Earlier this year in March I was one of 50,476 people who donated to a campaign run by Avaaz to help get SeaVax from Phase I into Phase II.
SeaVax drones make up a team of vessels they call SeaNet that collect trash and pump it into a 150-tonne capacity holding bay. Water that gets filtered through comes out the rear of the ship. Once the transports are full they can be transported ashore on solar powered barges so the waste can then be recycled.
They are even developing sensors for SeaVax to be able to power down when marine life is detected in its trajectory. Due to its adaptable solar panel equipment and a couple of small wind turbines, they estimate SeaVax could treat 89.9 million liters of seawater a year. BlueBird Marine Systems (maker of SeaVax) quotes the SeaVax price at around $3 million dollars per unit. The figure the cleanup cost, based on that price point would be around $1.49 USD per kg of trash collected.
Let’s Do It! World is an organization leading an effort to put together a worldwide cleaning day in September 2018.
Teams in countries around the world have already began setting up teams. They have multiple maps on their website sharing where teams have set things up, teams who are in the process of setting up and countries where there remains to be a team set up. Nice to have visual data.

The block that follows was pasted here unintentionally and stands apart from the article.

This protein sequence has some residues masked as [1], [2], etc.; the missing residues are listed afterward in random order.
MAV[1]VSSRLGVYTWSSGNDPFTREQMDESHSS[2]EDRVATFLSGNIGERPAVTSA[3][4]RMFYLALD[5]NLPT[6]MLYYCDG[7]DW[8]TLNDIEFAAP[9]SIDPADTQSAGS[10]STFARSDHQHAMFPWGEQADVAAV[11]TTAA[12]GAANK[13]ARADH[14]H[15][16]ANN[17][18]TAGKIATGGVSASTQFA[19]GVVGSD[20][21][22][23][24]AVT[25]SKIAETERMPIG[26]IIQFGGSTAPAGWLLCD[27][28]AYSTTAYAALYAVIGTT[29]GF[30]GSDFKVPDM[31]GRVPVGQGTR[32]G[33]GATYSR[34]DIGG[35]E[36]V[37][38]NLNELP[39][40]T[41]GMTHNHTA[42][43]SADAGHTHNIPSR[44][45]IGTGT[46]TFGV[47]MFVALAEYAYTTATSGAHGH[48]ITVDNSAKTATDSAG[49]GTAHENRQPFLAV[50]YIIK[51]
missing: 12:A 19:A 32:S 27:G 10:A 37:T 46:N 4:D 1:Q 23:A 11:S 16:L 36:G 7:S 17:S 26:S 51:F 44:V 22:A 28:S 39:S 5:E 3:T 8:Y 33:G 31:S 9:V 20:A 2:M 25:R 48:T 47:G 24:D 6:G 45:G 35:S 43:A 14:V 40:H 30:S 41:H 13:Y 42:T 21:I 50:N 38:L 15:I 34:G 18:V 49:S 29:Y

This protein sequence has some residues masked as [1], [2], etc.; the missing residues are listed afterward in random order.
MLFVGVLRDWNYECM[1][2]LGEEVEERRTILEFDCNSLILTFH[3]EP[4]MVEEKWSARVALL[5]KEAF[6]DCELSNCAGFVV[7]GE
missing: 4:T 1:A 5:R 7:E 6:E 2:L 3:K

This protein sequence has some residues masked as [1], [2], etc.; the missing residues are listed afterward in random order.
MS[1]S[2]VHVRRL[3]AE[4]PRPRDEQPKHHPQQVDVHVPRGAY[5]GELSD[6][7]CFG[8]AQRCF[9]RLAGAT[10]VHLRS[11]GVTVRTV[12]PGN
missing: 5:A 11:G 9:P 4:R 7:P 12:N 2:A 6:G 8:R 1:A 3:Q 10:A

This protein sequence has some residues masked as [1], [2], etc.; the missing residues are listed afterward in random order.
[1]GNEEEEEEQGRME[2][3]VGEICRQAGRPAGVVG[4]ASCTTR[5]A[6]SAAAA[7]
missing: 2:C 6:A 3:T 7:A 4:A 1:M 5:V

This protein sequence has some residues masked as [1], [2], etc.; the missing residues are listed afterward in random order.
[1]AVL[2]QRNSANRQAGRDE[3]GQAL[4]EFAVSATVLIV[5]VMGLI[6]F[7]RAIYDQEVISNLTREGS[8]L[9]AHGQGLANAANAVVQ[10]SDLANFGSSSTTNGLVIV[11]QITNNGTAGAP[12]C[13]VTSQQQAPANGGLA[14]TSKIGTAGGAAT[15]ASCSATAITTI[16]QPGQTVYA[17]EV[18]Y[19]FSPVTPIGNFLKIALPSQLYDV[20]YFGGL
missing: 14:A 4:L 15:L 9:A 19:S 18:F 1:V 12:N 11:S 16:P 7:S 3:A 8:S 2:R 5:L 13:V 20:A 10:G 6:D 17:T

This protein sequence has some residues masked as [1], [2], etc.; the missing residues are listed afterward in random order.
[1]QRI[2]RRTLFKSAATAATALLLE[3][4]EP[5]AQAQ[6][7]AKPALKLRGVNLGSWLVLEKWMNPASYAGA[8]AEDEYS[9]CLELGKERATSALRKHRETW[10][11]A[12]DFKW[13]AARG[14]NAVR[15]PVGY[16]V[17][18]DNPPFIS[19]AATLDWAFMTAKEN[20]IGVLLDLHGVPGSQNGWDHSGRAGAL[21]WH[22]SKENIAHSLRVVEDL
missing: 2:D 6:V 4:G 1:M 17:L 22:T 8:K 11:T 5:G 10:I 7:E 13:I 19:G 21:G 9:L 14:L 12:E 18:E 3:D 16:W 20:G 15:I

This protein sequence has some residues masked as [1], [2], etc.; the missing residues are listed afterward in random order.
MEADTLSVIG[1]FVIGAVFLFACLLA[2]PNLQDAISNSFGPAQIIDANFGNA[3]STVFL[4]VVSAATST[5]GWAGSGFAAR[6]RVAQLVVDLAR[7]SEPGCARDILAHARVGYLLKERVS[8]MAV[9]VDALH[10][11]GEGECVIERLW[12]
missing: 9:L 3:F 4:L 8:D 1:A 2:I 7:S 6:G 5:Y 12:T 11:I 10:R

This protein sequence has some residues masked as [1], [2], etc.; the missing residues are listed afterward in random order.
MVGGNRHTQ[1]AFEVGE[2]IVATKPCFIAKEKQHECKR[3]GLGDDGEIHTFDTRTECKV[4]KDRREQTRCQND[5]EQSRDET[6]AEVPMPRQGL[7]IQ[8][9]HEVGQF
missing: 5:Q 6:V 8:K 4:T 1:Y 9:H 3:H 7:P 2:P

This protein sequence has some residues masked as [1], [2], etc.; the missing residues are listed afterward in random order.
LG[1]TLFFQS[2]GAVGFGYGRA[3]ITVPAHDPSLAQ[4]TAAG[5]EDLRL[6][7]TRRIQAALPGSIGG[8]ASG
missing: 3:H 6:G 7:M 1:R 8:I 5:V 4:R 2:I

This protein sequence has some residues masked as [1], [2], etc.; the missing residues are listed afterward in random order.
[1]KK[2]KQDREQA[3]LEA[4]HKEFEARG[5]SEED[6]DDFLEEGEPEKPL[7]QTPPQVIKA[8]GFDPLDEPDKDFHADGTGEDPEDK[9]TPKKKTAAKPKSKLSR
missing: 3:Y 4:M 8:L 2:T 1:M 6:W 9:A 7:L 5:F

When you land on their homepage, they have you recommend a leader to run a cleanup in your area—not a bad way of enrolling inspired individuals to gamify the process of cleaning the planet!
Through a collaboration between Port of Rotterdam Authority and academic institutions such as Erasmus University in Rotterdam and Port Innovation Lab with the Delft University of Technology new innovations in the line of “do good” drones are starting to make their appearance in the ports. Among the emerging breeds of Water Drones are the “AquaSmartXL” and the “Waste Shark”. The AquaSmartXL is a useful alternative to port surveillance that would normally require a man-operated boat burning fuel. The unmanned Waste Shark is able to collect around 500 kg of wast in the water through its mouth-like opening 35 cm below the surface of the water. It is around the size of a average four door car.
An AquaSmartXL in the port of Rotterdam.
Prototype fleet of Waste Sharks along with drone port charging stations.